This story is by R. Mark Jones and was part of our 2018 Summer Writing Contest. You can find all the writing contest stories here.
The foul odor of the predators hit Olga in the nose like a damp, sweaty sock. The scent was ingrained from several hunting trips since her tenth birthday. The wolves were closing in on her. She could sense them before the scanner confirmed there were six beasts stalking her. They were spread out in an arc nearly encircling her position. There was no hope of outrunning the pack and it was unlikely she could slip away. She aimed at the closest wolf as it bolted toward her.
Her shot struck the target and the animal tumbled to a halt. Two of its companions recognized the danger and slunk away in retreat.
Another wolf charged toward Olga, closing the distance in long, graceful strides. She leveled the rifle at the charging beast and fired. The wolf’s gait became erratic before it tottered and fell. Two more wolves rushed towards her, one on the left and one on the right. Olga swept the rifle to the left and shot, hitting the monster in the right shoulder. The animal stumbled, crying in pain, and curled up in a ball. The wolf on the right was just seconds away when she turned around. Olga crouched and fired again. The tranquilizer dart hit its mark squarely in the chest, knocking the wind out of the creature. He skidded on the ground and laid motionless near Olga’s feet.
Tears welled up in Olga’s eyes. She kneeled down and stroked the head of the wolf. Just two years ago she was sneaking into the woods with her friends, killing wolves just like the men she was tracking. She believed the lies villagers told about the dangers these animals posed. Olga struggled to suppress images from the last time she had gone on a hunt using live ammo to take down a wolf. Feelings of guilt clawed at her.
Like many of her friends, Olga was seduced by the power of the hunt. She took nine pelts as trophies that year. It wasn’t long, though, before she understood people valued the illusion of control over nature more than they valued nature itself. It hit home when her father showed her how the predator hunts had been far too successful.
Olga pulled herself together and punched the commlink on her scanner. “Arlette, I’ve got four wolves down. Two ran off. Mark my location, I’m tracking a hunting party nearby.”
“I’ve got your site logged. A team from Le Havre is on the way to pick up the wolves and deal with the hunters. They’re about three minutes out. Fill them in when they land.”
Olga ran a quick medical scan of the wolf at her feet. Vital signs were good. The animal was sedated. She tagged the predator and checked her tactical scanner again. Four blue dots marked the other animals she shot. Three bright orange dots were approaching the most distant of the knocked out wolves.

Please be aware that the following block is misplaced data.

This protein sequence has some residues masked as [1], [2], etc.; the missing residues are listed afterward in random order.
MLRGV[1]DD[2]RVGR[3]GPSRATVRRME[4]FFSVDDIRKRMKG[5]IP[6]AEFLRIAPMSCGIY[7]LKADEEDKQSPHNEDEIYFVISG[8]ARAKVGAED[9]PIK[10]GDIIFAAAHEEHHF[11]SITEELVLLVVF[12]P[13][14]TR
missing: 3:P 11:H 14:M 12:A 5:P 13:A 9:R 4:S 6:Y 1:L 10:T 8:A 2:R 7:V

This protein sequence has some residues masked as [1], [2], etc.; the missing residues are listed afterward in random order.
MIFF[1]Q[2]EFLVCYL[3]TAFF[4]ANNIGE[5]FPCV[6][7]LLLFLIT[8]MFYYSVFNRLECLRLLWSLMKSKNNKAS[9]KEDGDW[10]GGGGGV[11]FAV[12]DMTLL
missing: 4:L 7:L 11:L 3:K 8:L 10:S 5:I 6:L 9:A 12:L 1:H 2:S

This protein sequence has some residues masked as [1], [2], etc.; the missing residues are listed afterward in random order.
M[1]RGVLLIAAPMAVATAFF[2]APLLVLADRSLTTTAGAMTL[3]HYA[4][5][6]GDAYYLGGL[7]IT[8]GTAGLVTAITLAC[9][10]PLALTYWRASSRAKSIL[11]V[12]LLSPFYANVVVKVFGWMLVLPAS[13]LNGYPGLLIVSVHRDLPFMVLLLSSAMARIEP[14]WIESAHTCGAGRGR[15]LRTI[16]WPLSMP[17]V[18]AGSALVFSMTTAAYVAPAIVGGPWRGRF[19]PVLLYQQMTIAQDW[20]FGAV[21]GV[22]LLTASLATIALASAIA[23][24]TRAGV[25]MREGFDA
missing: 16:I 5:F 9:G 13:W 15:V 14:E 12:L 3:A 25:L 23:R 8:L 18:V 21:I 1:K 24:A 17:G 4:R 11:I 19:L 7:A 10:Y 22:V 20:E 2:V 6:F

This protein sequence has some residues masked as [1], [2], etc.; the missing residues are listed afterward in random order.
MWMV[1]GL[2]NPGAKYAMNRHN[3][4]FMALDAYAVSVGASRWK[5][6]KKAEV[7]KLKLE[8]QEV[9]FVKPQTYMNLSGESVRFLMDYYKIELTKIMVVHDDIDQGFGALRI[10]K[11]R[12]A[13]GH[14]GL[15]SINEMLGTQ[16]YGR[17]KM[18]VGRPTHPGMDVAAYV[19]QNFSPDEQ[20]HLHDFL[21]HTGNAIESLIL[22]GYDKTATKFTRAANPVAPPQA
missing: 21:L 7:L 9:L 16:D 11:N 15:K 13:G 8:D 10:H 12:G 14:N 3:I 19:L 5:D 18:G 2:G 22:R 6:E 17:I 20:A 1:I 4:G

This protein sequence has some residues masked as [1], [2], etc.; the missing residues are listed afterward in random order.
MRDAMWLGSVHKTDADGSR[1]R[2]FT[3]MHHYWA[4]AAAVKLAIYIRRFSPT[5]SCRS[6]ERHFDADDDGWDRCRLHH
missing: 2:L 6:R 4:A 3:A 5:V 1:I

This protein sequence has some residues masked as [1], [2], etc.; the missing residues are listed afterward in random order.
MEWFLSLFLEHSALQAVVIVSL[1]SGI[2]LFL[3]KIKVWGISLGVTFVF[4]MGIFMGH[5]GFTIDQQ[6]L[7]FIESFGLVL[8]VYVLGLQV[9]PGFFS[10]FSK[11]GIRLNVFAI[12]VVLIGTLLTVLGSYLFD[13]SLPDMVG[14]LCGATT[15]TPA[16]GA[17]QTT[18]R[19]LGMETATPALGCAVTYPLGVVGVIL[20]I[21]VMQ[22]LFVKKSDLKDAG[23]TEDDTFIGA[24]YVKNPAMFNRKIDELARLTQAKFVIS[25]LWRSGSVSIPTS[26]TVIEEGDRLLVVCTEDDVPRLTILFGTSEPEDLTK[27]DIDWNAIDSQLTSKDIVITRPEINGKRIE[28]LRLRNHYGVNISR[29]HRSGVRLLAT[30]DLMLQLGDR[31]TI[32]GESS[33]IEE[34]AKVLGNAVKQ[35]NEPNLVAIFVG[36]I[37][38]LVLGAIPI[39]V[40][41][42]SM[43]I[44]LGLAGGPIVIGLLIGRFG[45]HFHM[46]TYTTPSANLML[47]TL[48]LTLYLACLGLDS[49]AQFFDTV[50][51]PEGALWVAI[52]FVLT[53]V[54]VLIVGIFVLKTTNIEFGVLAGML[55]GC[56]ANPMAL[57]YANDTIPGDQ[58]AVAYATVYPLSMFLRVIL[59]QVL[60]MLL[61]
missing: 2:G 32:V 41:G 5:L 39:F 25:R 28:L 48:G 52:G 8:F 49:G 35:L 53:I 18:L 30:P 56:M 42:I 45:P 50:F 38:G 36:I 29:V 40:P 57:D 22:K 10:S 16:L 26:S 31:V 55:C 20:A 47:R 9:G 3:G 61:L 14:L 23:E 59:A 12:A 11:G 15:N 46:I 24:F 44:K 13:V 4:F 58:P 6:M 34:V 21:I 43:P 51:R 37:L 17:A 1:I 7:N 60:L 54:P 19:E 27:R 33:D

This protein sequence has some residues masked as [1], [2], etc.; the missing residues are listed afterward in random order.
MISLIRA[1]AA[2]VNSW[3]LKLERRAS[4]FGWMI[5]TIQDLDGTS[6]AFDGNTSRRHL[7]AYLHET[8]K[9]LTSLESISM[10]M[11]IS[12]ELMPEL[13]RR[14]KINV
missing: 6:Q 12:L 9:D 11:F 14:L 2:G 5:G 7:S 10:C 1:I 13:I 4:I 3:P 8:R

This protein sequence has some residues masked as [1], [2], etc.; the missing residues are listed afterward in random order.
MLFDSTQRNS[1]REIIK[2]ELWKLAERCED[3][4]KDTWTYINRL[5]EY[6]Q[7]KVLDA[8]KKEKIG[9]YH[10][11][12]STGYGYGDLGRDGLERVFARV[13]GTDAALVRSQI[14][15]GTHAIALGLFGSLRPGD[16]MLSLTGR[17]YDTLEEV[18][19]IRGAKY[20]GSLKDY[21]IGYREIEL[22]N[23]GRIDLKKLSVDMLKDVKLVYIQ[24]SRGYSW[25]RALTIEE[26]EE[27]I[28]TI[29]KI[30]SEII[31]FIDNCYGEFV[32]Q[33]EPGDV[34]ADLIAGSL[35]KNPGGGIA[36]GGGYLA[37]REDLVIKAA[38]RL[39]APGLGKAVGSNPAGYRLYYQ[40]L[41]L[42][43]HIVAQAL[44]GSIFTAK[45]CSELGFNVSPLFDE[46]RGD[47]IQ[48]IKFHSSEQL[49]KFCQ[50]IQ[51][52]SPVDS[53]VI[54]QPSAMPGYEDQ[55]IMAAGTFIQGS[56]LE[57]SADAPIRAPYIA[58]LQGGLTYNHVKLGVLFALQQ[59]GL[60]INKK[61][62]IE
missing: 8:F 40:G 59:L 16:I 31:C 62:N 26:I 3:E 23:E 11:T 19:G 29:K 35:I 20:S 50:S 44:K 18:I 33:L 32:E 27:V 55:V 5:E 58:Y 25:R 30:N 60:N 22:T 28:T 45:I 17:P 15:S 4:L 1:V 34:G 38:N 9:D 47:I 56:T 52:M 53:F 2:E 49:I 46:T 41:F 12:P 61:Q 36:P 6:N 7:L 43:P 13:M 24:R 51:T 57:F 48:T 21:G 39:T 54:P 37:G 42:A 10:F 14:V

“The hunters are here! Got to engage them before they kill any more.” Olga sprinted for cover closer to the hunters.
Arlette pleaded, “Wait for the rangers!”
But Olga was already in motion. The jerks standing over the sleeping wolf seemed unaware of her presence at the moment but they would know someone was stalking them as soon as they spotted the dart. She dropped down, laying prone behind some light brush. Through the scope, she could see the men were wary. Olga slowed her breathing while she aimed at the closest guy. She squeezed the trigger and watched the thug crumple to his knees as the drug took effect. The other two dropped down, cursing and looking frantically for the sniper that shot their buddy. She could see them reaching for their own scanners.
Olga knew she had just a few seconds before they had her. Two grown men against a sixth grader. Hardly seemed fair. “Poachers are cowards,” Olga screamed. The poachers answered her with a hail of bullets as the troop transport Arlette promised silently passed overhead.
Olga winced in pain and let out a grunted expletive. She was lucky. The bullet passed through her left forearm without breaking a bone. She rolled behind a log a few feet to her left and used some paracord to control the blood flow. The pain was bearable but distracting.
She gritted her teeth and tried to line up a shot from behind the log. Before she could find a target she heard another volley of shots, fired in a different direction and apparently not intended for her.
The rangers demanded surrender and the hunters answered with more gun fire. After a few more exchanges, the criminals surrendered. Five rangers collected the hunters. A few others tended to the sleeping wolves. Two rangers sprinted in her direction.
As they approached, Olga stood, thankful she could keep a few more wolves safe from human hunters. Earth had seen too many species go extinct because they were viewed as a nuisance. Eliminated because they had a negative impact on convenience or comfort. Such hubris had no place here. Olga would not tolerate similar mistakes on this world. Her generation had to make sure this planet did not suffer Earth’s fate.
One of the men in uniform invaded her personal space, towering over Olga. “OK, girl, spill it. Hand over the rifle and tell us what you’ve been up to. You know better than to try saving the planet on your own. You almost got yourself killed.” He signaled the other ranger to tend to Olga’s wound.
“I know, dad,” Olga sighed as she handed the rifle to her father with her good arm and began briefing him on the day’s activities.